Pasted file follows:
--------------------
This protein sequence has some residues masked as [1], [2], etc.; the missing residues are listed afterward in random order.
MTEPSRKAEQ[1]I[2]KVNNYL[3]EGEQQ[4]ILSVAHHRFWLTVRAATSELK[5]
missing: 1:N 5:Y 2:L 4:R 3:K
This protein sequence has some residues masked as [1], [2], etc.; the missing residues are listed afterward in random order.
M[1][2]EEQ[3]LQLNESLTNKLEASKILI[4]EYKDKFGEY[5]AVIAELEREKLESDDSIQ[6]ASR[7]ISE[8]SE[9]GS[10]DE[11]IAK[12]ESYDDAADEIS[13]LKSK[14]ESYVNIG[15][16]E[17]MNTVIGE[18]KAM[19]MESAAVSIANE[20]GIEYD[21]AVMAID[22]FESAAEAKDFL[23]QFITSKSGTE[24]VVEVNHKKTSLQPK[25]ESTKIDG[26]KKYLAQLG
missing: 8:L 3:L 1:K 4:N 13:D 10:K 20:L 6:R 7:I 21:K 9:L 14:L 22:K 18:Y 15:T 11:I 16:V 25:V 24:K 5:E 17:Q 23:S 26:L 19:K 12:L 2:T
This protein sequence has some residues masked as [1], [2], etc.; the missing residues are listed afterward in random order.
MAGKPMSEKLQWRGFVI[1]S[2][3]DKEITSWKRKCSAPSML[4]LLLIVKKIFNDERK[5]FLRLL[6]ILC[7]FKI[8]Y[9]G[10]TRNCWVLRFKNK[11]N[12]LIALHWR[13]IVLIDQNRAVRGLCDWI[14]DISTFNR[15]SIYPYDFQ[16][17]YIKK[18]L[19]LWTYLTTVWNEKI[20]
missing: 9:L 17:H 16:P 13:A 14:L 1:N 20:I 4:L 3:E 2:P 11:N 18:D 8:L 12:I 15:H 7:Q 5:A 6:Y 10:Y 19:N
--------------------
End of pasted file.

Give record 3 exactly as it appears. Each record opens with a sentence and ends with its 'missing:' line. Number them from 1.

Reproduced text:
This protein sequence has some residues masked as [1], [2], etc.; the missing residues are listed afterward in random order.
MAGKPMSEKLQWRGFVI[1]S[2][3]DKEITSWKRKCSAPSML[4]LLLIVKKIFNDERK[5]FLRLL[6]ILC[7]FKI[8]Y[9]G[10]TRNCWVLRFKNK[11]N[12]LIALHWR[13]IVLIDQNRAVRGLCDWI[14]DISTFNR[15]SIYPYDFQ[16][17]YIKK[18]L[19]LWTYLTTVWNEKI[20]
missing: 9:L 17:H 16:P 13:A 14:L 1:N 20:I 4:L 3:E 2:P 11:N 18:D 8:L 12:I 15:H 7:Q 5:A 6:Y 10:Y 19:N